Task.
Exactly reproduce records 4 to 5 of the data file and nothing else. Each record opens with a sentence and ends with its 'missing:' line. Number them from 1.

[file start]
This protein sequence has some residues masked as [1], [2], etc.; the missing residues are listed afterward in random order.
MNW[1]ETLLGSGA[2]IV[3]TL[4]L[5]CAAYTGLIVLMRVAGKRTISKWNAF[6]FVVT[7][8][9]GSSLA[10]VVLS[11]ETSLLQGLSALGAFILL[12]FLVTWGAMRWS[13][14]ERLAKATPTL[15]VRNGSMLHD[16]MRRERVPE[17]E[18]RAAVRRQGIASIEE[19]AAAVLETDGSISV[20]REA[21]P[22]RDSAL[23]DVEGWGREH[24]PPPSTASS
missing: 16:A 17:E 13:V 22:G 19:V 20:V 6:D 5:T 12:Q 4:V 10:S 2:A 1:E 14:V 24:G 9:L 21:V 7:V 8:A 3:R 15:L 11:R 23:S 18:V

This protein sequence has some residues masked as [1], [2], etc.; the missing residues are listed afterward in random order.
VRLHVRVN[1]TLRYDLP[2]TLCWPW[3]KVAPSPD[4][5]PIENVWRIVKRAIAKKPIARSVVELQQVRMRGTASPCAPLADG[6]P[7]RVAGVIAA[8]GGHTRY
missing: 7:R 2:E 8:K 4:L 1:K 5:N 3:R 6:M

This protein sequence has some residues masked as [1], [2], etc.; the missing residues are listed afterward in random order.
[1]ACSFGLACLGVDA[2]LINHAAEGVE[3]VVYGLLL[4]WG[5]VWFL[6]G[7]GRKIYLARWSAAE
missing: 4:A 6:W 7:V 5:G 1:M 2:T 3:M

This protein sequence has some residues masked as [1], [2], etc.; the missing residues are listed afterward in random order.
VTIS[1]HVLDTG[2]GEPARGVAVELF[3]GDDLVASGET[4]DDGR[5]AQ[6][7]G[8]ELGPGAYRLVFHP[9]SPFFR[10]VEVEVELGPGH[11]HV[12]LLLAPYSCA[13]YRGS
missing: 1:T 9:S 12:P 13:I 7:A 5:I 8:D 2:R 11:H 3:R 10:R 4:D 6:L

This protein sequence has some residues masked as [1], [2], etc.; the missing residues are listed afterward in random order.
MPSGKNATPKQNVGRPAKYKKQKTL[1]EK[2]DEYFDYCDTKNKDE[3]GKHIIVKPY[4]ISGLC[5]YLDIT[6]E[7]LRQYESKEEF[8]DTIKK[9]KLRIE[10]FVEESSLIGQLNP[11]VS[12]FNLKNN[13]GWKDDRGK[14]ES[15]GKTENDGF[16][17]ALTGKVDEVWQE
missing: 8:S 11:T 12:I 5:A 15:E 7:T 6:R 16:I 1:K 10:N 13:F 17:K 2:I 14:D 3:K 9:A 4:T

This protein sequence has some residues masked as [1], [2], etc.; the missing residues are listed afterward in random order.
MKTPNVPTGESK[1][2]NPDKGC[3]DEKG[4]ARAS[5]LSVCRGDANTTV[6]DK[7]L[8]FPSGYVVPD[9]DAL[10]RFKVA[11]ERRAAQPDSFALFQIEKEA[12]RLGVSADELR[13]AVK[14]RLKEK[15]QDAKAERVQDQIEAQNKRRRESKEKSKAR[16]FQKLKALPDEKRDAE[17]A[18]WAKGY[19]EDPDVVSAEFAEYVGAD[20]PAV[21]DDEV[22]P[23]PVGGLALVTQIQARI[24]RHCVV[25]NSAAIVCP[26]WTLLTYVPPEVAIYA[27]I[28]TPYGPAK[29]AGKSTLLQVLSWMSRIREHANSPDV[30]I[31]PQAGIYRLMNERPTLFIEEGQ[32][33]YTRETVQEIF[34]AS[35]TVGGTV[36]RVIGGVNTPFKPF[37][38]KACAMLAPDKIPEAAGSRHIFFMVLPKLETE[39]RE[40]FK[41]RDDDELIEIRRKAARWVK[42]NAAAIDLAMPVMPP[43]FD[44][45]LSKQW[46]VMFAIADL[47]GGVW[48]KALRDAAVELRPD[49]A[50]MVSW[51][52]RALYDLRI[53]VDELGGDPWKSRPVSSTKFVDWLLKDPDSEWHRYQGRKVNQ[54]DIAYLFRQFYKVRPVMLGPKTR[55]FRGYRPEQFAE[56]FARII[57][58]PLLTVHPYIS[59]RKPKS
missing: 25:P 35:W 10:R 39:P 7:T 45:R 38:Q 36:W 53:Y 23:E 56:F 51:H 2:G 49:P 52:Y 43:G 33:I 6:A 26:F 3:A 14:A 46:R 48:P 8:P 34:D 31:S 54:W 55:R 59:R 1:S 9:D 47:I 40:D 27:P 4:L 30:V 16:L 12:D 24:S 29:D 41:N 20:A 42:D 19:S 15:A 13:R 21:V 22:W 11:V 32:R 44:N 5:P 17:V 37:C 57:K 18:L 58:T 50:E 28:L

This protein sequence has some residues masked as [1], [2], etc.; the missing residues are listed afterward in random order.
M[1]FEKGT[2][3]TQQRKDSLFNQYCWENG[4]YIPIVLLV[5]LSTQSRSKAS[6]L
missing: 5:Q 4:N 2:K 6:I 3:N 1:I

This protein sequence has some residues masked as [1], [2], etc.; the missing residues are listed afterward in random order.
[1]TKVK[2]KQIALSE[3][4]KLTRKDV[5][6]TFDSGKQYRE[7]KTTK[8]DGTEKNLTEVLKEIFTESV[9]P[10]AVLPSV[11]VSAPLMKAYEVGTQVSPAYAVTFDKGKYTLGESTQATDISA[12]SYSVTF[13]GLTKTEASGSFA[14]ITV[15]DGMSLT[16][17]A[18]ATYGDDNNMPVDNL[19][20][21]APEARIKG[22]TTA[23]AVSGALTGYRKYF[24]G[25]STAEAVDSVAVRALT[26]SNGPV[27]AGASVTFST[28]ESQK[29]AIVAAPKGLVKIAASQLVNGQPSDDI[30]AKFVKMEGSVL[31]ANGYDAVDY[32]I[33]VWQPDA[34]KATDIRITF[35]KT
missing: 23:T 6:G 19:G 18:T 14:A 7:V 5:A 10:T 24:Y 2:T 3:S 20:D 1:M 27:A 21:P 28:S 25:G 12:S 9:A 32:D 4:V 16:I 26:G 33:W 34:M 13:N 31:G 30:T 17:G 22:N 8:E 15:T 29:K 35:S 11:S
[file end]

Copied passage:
This protein sequence has some residues masked as [1], [2], etc.; the missing residues are listed afterward in random order.
VTIS[1]HVLDTG[2]GEPARGVAVELF[3]GDDLVASGET[4]DDGR[5]AQ[6][7]G[8]ELGPGAYRLVFHP[9]SPFFR[10]VEVEVELGPGH[11]HV[12]LLLAPYSCA[13]YRGS
missing: 1:T 9:S 12:P 13:I 7:A 5:I 8:D 2:R 11:H 3:R 10:R 4:D 6:L

This protein sequence has some residues masked as [1], [2], etc.; the missing residues are listed afterward in random order.
MPSGKNATPKQNVGRPAKYKKQKTL[1]EK[2]DEYFDYCDTKNKDE[3]GKHIIVKPY[4]ISGLC[5]YLDIT[6]E[7]LRQYESKEEF[8]DTIKK[9]KLRIE[10]FVEESSLIGQLNP[11]VS[12]FNLKNN[13]GWKDDRGK[14]ES[15]GKTENDGF[16][17]ALTGKVDEVWQE
missing: 8:S 11:T 12:I 5:A 15:E 7:T 6:R 16:I 1:K 10:N 13:F 17:K 2:I 14:D 3:K 9:A 4:T